Watch the latest “Inside the Vaults” video below, and then visit us at the Lawrence F. O’Brien Gallery at the National Archives in Washington, DC, on November 10.

If you enjoy this video, don’t forget to ‘Like’ it down below on Facebook and share it with your friends.

[ Read all ]

A midterm referendum on Abe Lincoln

History tends to show that  midterm elections are never particularly good for the sitting President. In 2006, many Republicans were moved from their seats due to dissatisfaction with George Bush’s policies. In 1994, Republicans swept the House as a referendum on the policies of Bill Clinton. Even one of the most revered Presidents, Abraham Lincoln, was not spared the anti-incumbent sentiments during the 1862 midterm elections. Not only did Lincoln’s party lose the House, but Abe Lincoln’s hometown of Springfield even voted for the opposition.

There were reasons to be upset. What was supposed to be a quick war now seemed endless. Lincoln had suspended habeas corpus. There were concerns about Lincoln’s Emancipation Proclamation. Earlier that summer, for the first time in U.S. history, Congress  instituted an income tax.

By 1864, the country’s mood had changed yet again, even if the circumstances on the ground had not. That endless war was still ongoing, though the outcome now favored the Union. Habeas corpus remained suspended. The Emancipation Proclamation was still unsettling to many. There was still an income tax, and to top it off, the government had instituted a draft so unpopular that Federal troops coming back from Gettysburg were sent to quell rioting in New York.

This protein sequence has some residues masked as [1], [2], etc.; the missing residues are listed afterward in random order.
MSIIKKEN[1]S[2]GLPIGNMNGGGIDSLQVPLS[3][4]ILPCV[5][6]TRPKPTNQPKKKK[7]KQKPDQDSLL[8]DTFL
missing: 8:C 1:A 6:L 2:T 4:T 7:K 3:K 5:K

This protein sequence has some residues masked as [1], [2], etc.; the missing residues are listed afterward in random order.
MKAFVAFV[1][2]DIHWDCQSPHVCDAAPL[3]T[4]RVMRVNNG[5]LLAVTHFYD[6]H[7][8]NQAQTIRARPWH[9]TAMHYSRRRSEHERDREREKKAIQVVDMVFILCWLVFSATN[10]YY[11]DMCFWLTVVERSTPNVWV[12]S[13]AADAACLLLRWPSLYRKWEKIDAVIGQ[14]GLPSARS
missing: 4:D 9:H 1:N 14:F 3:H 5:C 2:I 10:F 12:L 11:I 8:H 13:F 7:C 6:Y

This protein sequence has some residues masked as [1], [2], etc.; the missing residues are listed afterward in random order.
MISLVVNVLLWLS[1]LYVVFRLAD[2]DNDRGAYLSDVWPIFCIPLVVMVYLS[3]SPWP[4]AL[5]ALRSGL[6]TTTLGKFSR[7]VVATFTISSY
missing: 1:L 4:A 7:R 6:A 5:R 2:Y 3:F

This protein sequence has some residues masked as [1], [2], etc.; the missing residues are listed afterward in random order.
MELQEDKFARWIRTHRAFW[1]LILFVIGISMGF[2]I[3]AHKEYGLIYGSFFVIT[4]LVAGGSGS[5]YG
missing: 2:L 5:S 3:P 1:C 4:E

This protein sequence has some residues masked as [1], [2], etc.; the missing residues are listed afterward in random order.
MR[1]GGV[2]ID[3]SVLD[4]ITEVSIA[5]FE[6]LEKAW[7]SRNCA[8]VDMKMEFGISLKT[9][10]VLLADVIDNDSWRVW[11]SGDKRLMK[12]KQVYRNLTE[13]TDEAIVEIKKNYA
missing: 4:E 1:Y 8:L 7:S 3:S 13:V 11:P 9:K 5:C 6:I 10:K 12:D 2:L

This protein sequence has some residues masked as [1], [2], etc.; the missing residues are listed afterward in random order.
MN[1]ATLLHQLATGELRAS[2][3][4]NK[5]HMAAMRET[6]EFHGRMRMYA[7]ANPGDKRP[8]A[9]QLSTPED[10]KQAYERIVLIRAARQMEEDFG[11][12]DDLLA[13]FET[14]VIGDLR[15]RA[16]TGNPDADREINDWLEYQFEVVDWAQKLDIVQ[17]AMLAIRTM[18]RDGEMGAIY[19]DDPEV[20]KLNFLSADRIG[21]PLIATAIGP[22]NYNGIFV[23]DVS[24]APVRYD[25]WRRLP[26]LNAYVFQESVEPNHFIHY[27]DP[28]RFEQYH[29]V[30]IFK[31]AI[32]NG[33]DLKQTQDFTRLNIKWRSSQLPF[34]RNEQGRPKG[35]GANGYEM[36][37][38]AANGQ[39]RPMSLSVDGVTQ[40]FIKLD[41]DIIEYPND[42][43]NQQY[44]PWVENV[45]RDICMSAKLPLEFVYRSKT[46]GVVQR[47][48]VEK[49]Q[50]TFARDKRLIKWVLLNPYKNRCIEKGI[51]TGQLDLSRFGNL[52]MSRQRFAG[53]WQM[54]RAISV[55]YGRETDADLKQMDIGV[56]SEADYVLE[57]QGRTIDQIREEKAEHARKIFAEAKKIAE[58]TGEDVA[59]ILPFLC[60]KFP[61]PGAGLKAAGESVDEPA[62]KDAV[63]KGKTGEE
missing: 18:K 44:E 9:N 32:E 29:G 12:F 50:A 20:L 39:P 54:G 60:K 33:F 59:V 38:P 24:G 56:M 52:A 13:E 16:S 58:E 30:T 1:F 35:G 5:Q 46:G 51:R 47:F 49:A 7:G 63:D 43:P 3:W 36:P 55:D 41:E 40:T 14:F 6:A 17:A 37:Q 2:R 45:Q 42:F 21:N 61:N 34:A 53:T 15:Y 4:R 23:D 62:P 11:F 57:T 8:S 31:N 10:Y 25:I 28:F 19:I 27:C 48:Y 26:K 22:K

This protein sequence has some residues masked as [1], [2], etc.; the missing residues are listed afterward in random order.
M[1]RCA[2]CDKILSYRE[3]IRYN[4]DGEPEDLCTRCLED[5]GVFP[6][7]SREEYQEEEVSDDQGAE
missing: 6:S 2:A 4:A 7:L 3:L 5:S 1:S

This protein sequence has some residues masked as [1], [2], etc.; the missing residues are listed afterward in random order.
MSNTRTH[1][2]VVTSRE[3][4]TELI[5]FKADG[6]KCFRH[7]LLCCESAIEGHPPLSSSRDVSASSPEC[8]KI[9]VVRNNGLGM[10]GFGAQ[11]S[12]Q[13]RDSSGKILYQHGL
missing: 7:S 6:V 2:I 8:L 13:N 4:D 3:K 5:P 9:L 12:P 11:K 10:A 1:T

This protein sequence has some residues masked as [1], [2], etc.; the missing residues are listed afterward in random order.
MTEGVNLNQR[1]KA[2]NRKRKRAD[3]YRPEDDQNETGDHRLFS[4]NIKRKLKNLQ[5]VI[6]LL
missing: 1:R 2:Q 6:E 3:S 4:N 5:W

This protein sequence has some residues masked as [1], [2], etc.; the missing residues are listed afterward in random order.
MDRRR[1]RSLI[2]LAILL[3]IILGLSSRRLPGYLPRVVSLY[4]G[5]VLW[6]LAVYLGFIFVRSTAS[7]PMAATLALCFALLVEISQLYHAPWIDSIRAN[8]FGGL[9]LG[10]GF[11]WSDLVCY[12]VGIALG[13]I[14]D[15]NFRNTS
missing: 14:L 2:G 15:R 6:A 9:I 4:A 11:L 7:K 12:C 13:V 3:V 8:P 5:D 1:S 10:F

Following his party’s loss in 1862, 1864 proved much better.  Lincoln’s Republican Party swept the House again, more … [ Read all ]

Ten things you didn’t know about the Civil War

Part two of Discovering the Civil War opens at the National Archives in Washington, DC, in just 10 days! Spies, code breaking, personality conflicts over balloons, prosthetic limbs, two different Thirteenth Amendments, and the Confederate States of Mexico are just a few of the ways that the National Archives Experience is showing you the Civil War as you’ve never seen it.  One hundred and fifty years after the conflict began we’re still uncovering strange facts we didn’t know. We’ve posted ten below, but there’s no need to stop there! Help us by sharing the weirdest fact you’ve ever heard about the Civil War in the comment section.

  1. Abe Lincoln referred to Robert E. Lee as “Bobby Lee” and Jefferson Davis as “Jeffy D.”
  2. Despite serving as a member of the House of Representatives, a Senator on two separate occasions and as the President of the Confederate States, Jefferson Davis never completed a full term in any office.
  3. More people earned the Medal of Honor in the Civil War than in World War I, World War II, and Vietnam combined.
  4. The same cipher code used by the Confederate government, including Jefferson Davis, was found on John Wilkes Booth’s remains, leading many to believe Davis had ordered the assassination.
  5. John Wilkes Booth’s assassination of Lincoln was part of a broader conspiracy. That same night an assailant, Louis
  6. [ Read all ]